3. Save the Configuration file to generate source code. See Code generation.

  4. Use the generated structures as input parameters for QSPI functions in your application.

4. Code generation

The QSPI Configurator generates code into a “GeneratedSource” directory in your BSP, or in the same location you saved the Configuration file for non-Eclipse IDE applications. That directory contains the necessary source (.c) and header (.h) files for the generated firmware, which uses the relevant driver APIs to configure the hardware.

4.1 Files used by the configuration tool

The QSPI Configurator uses and provides write access to two types of files: the QSPI configuration file (*.cyqspi), and the memory configuration files: ( .cymem). The QSPI Configurator uses the information from these files to generate cycfg_qspi_memslot.c, cycfg_qspi_memslot.h, and qspi_config.cfg files.

  • *.cyqspi – This file controls the application-level settings used to provide access to the serial memory device. In the GUI, these settings are at the top of the main window. For the format and contents of the *.cyqspi file, see *.cyqspi schema.

  • *.cymem – These files contain parameters of a specific serial memory device, including command formats, memory access sizes, and memory access timings. Unless you are creating a new *.cymem file, these settings are typically read-only and are shown in the lower part of the main window. For the format and contents of *.cymem files, see *.cymem schema.

  • cy_qspi_memslot.c – This file is generated by the QSPI Configurator and contains structures populated with parameters specified by the *.cyqspi file and the *.cymem file or files.

  • cy_qspi_memslot.h – This file is generated by the QSPI Configurator and contains the declarations of the structures defined in cy_qspi_memslot.c.

  • qspi_config.cfg – This file contains a SMIF Bank layout for use with OpenOCD. It can be ignored if OpenOCD is not in use.

5. GUI description

The top area of the QSPI Configurator is used for configuring memories; the read-only area below it displays information about the selected memory part number.


5.2 Toolbar

The toolbar contains a few of the same commands included on the File and Edit menus.


5.3 Target device family

This pull-down menu allows you to select the device family for which the memory settings apply:

  • CAT1A = PSoC™ 6 MCU

  • CAT1B = Future use

  • CAT1C = Future use

5.4 Flashloader Directory

A flashloader is an ELF file containing the algorithms and data structures required for flash memory programming. The QSPI Configurator can patch flashloaders so that their data structures contain data about the external flash memory that will be connected to your design, as well as how the memory is configured. The patched files are placed in the GeneratedSource/ directory alongside the source code and header files generated by the QSPI Configurator.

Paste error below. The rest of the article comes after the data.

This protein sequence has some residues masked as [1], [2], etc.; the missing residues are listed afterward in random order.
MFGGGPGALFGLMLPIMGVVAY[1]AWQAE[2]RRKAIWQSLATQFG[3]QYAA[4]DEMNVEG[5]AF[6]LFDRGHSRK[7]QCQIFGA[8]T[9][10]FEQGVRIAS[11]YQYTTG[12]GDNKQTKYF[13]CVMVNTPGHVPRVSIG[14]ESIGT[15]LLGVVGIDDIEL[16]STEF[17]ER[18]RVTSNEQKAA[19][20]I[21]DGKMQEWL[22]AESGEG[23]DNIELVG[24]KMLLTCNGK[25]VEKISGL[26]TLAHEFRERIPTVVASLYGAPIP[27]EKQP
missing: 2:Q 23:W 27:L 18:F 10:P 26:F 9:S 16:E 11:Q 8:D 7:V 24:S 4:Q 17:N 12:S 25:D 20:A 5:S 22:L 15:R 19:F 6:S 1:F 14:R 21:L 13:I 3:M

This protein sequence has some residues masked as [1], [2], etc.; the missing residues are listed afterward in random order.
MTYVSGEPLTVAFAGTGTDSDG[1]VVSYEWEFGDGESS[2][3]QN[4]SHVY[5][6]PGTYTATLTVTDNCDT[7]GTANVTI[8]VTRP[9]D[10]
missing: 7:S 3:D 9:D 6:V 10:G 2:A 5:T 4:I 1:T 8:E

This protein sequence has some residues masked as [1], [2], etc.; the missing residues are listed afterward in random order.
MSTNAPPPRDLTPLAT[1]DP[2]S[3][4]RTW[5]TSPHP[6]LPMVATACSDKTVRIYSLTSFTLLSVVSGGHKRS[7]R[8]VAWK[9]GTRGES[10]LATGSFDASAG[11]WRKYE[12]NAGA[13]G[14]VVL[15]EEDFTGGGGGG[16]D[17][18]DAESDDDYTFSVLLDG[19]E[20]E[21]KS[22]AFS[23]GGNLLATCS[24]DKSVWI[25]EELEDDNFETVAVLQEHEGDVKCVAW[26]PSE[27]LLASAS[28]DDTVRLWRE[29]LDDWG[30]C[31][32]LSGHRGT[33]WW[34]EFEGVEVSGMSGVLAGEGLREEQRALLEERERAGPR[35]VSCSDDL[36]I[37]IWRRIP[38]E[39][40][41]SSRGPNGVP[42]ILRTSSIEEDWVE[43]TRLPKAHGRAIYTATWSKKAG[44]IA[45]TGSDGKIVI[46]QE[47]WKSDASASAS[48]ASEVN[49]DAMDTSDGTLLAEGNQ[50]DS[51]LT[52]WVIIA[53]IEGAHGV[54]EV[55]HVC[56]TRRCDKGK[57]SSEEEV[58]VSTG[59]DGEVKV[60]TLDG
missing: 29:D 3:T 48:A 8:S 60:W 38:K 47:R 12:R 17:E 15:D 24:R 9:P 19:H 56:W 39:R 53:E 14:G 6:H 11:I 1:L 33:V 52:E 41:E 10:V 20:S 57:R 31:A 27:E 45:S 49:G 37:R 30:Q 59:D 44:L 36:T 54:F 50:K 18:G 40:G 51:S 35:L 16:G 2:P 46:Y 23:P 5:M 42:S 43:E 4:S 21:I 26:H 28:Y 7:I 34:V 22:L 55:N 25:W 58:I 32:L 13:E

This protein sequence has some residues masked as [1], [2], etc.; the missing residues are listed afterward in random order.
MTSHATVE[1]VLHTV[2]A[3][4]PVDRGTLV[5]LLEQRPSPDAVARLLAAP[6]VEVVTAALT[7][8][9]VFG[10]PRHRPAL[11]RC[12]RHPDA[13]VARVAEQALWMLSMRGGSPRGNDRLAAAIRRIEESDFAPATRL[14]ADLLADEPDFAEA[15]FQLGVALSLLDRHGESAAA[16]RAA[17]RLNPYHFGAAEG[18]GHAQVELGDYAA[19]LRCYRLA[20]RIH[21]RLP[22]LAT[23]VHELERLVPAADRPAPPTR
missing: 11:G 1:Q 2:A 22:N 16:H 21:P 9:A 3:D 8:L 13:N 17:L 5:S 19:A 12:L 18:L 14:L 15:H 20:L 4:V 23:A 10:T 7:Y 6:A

To enable flashloader patching, select the Flashloader Directory check box and use the [] button to find and select the appropriate directory (or type the directory location in the text field). When you enable the Flashloader Directory check box, the following fields also become active to set appropriate chunk sizes:

  • Program Chuck Size

  • Erase Chunk Size

These settings allow you to control the granularity of the operations done while programming the flash memory. Larger values allow for more efficient data transfer, while smaller values can use memory more efficiently. When a memory slot is configured for Auto detect SFDP, the QSPI Configurator cannot know what values are legal, so ensure that these values are at least as large as the largest size of the program/erase operations of all the memories in use. Also, neither value can be larger than the smallest memory in use.


You can also run qspi-configurator or qspi-configurator-cli via the command line using the –flashloader-dir option. If so, the next argument must be the directory path containing the flashloader(s) to patch. If you provide this argument on the command line, the flashloader directory cannot be changed in the GUI.

5.5 QSPI configuration fields

The top part of the QSPI Configurator contains the following parameters:



Slave Slot

Specifies the slave slot being configured. This number corresponds to the slave select line

that will be connected to the memory device.

Memory Part Number

Device part number represents the memory device that is being interfaced to the

corresponding slave slot. You can select a memory device from the list, or select the option to

auto detect the device. Based on the memory device selected, the corresponding *.cymem

file is linked into the slave slot.


For certain Memory Part Numbers, there is additional configuration information, such as 3-

byte or 4-byte Addressing Mode.

Data Select

Allows you to select the data line options for the corresponding memory slot.

Memory Mapped

When this option is enabled, the configured memory device is mapped to the PSoC™ MCU’s

memory map. If disabled, access to memory must be done through the QSPI API.

Pair with Slot

Determines the paired slot for dual Quad operation.

Start Address

Determines the starting address where the memory device is going to be mapped in the

PSoC™ memory map.


Determines size in bytes of the memory device to be mapped in the PSoC™ memory map.

End Address

Represents the end address of the memory device as mapped in the PSoC™ MCU’s memory

map. This is a read-only field that is calculated automatically from “Start Address” and “Size”

cells values.

Write Enable

This lets you enable or disable writes to the external memory in a memory mapped mode of


Config Data in Flash

Determines whether a specific memory slot’s config structures are to be placed in Flash or

SRAM. When chosen to be placed in SRAM, the support for the programmer is not provided.

Refer to AN228740 – PSoC™ 6 MCU Guide to Using Serial Memory Interface (QSPI).